July 2018
Volume 59, Issue 9
Open Access
ARVO Annual Meeting Abstract  |   July 2018
Wide field of view optical coherence tomography angiography
Author Affiliations & Notes
  • Muzammil A Arain
    Carl Zeiss Meditec, Inc., Dublin, California, United States
  • Tilman Schmoll
    Carl Zeiss Meditec, Inc., Dublin, California, United States
  • Jeff Qiu
    Carl Zeiss Meditec, Inc., Dublin, California, United States
  • Rick Williams
    Carl Zeiss Meditec, Inc., Dublin, California, United States
  • Simon Bello
    Carl Zeiss Meditec, Inc., Dublin, California, United States
  • Doug Howard
    Carl Zeiss Meditec, Inc., Dublin, California, United States
  • Nathan Shemonski
    Carl Zeiss Meditec, Inc., Dublin, California, United States
  • Brian Normand
    Carl Zeiss Meditec, Inc., Dublin, California, United States
  • Atoosa Moghimi
    Carl Zeiss Meditec, Inc., Dublin, California, United States
  • Jochen Straub
    Carl Zeiss Meditec, Inc., Dublin, California, United States
Investigative Ophthalmology & Visual Science July 2018, Vol.59, 2845. doi:
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    • Get Citation

      Muzammil A Arain, Tilman Schmoll, Jeff Qiu, Rick Williams, Simon Bello, Doug Howard, Nathan Shemonski, Brian Normand, Atoosa Moghimi, Jochen Straub; Wide field of view optical coherence tomography angiography. Invest. Ophthalmol. Vis. Sci. 2018;59(9):2845.

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      © ARVO (1962-2015); The Authors (2016-present)

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Abstract

Purpose : Images from recently introduced ultra-wide field of view (FOV) fundus cameras have shown that examining the peripheral regions of the retina may impact the assessment of severity of disease. In this study we increased the image area of the to date widest FOV OCT angiography scan on a commercial device by another 70%, while increasing the scanning depth from 3 mm to 6 mm in tissue and maintaining excellent image quality.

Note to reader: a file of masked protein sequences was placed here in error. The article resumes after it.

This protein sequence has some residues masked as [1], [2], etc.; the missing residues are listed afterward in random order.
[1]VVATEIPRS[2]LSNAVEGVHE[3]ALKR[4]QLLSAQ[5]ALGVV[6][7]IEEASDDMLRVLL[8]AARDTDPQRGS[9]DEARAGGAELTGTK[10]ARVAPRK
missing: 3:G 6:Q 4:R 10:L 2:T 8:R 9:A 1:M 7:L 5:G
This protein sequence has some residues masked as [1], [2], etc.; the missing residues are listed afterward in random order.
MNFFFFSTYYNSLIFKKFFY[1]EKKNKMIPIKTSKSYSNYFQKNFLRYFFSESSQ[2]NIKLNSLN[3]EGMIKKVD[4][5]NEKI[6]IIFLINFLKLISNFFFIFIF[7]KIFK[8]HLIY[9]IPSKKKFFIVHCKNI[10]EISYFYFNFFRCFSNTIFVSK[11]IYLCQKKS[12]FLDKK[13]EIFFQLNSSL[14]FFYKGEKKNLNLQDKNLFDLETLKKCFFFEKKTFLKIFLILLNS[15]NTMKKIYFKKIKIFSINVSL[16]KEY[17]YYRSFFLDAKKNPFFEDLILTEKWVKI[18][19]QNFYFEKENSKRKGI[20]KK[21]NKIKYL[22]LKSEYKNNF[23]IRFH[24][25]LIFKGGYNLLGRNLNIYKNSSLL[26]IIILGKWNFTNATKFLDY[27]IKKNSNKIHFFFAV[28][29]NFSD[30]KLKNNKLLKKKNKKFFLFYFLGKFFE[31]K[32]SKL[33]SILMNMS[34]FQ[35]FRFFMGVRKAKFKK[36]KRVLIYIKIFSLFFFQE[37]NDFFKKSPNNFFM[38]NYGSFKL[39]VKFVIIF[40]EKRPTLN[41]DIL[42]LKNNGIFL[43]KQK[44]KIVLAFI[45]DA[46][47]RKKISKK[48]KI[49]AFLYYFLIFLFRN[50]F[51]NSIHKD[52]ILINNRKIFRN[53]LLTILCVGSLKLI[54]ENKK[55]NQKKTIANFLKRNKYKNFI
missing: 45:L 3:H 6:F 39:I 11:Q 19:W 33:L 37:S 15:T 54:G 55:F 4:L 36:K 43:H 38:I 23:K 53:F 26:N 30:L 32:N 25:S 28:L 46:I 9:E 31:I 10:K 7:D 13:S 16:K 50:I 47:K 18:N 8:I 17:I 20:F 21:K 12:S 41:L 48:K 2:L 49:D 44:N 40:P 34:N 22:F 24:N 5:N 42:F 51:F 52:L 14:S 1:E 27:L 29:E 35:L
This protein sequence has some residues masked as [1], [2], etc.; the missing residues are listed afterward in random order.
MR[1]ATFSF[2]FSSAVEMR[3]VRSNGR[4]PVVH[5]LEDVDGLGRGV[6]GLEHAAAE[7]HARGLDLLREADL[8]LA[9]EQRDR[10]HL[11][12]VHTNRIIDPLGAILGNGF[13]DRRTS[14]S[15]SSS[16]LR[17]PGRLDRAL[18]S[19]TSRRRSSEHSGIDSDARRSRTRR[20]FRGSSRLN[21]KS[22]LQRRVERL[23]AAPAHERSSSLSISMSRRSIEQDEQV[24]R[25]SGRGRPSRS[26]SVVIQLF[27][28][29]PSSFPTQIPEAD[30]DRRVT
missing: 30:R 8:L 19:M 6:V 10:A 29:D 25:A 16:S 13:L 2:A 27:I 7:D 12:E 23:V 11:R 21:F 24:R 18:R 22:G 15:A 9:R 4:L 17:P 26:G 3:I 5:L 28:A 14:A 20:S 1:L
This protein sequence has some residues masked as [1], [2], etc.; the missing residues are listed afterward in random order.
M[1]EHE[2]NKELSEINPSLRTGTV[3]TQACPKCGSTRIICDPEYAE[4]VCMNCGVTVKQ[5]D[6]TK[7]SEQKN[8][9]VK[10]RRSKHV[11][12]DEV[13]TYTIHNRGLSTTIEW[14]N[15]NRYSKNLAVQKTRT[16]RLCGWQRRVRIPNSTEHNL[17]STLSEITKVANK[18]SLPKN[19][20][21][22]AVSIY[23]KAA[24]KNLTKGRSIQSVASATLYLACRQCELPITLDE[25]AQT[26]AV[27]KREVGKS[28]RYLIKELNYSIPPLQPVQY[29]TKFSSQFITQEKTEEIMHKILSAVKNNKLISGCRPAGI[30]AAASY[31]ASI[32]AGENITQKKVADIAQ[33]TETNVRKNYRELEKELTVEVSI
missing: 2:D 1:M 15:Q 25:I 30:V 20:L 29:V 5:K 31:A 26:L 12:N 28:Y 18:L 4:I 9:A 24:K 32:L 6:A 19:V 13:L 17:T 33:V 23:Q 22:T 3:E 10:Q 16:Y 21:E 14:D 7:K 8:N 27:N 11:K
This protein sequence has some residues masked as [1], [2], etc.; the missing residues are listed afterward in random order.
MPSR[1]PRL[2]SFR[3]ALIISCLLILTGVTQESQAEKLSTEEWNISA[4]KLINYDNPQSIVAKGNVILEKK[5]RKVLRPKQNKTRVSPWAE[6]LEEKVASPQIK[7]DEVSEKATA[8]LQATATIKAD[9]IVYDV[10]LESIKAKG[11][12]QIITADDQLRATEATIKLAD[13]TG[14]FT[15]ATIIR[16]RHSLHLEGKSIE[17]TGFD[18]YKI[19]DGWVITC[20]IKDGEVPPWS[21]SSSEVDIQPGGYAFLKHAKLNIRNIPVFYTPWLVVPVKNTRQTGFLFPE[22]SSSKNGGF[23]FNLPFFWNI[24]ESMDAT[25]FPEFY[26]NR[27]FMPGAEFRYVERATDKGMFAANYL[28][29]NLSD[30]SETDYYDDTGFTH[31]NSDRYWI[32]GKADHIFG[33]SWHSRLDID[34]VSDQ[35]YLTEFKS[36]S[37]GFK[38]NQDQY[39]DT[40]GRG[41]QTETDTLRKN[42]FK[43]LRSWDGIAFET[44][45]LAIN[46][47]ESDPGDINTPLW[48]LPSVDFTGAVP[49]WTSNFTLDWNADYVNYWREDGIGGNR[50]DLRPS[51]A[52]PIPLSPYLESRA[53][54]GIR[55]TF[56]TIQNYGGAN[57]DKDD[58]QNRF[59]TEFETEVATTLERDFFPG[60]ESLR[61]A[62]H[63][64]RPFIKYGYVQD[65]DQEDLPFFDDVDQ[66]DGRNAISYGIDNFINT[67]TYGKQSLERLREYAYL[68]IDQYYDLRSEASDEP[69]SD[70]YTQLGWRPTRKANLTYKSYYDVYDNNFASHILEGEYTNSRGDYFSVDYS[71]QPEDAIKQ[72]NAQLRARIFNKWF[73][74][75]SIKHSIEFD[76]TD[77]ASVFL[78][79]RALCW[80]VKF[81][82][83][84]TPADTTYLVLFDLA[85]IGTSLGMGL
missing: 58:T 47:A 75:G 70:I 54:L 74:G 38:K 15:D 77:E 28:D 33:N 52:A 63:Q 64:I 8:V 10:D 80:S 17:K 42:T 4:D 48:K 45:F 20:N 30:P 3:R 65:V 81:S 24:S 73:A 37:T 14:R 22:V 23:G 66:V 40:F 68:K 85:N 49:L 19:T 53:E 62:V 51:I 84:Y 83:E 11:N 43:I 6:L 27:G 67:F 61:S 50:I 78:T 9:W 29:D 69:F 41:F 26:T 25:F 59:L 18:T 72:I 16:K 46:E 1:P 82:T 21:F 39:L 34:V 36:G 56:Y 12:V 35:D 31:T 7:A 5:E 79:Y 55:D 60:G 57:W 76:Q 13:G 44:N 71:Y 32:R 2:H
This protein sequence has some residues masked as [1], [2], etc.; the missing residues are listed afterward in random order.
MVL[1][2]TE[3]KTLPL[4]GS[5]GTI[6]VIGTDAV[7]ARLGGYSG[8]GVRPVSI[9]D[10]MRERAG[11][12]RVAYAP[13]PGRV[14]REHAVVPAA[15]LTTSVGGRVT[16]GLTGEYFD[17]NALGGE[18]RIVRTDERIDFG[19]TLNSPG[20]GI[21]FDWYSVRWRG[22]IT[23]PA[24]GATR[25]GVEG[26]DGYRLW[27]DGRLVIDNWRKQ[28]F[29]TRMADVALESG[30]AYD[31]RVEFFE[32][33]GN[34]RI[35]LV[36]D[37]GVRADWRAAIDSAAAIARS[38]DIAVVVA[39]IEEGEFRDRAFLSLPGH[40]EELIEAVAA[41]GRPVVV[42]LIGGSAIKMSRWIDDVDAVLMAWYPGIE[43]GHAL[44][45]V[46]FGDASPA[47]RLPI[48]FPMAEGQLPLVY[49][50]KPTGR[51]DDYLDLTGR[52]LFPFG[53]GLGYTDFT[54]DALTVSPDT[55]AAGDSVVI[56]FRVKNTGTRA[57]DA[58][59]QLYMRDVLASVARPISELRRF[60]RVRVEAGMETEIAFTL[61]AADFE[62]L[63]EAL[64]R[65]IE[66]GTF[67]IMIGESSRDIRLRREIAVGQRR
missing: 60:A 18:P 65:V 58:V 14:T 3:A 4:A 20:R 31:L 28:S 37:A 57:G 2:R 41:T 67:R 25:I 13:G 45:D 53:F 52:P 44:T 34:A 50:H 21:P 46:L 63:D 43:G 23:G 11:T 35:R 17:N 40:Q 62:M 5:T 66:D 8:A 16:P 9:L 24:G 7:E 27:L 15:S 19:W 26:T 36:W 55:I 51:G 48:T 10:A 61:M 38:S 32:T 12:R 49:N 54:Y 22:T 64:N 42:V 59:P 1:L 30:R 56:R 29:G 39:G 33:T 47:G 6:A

Methods : We modified a PLEX® Elite 9000 (ZEISS, Dublin, CA) to image the human retina with an A-scan rate of up to 200 kHz and an imaging depth of 6 mm in tissue. To widen the FOV we designed an add-on lens that magnetically attaches to the ophthalmic lens of the device. The speed gain was used to maintain a dense lateral sampling over the field of view to 15.6 mm x 15.6 mm. Volumes were acquired in a single shot with a sampling of 800 x 800 x 2 A-scans (horizontal x vertical x B-scan repetitions) with a pixel separation of 19.5 μm.

Results : The imaging depth of 6 mm helped especially in myopic patients, where current OCT angiography devices typically struggle to fit the concave retina within the imaging window. So far we have successfully imaged patients with a refractive error of up to -10 D in a single shot. We captured 15.6 mm x 15.6 mm and 15 mm x 9 mm OCT angiography images of healthy and diseased eyes (Fig. 1), without the need for montaging multiple acquisitions. The higher A-scan rate allowed maintaining a dense lateral sampling and hence excellent image quality over the entire field of view.

Conclusions : We present the, to the best of our knowledge, widest field of view single-shot OCT angiography images to date. In the next step we will further broaden the field of view to up to 90 degree by the help of a newly designed wide angle add-on lens.

This is an abstract that was submitted for the 2018 ARVO Annual Meeting, held in Honolulu, Hawaii, April 29 - May 3, 2018.

 

Fig 1: Single shot OCT angiography image of a a) healthy eye with 15.6 mm x 15.6 mm FOV, b) patient with retinal vein occlusion with 15 mm x 9 mm FOV

Fig 1: Single shot OCT angiography image of a a) healthy eye with 15.6 mm x 15.6 mm FOV, b) patient with retinal vein occlusion with 15 mm x 9 mm FOV

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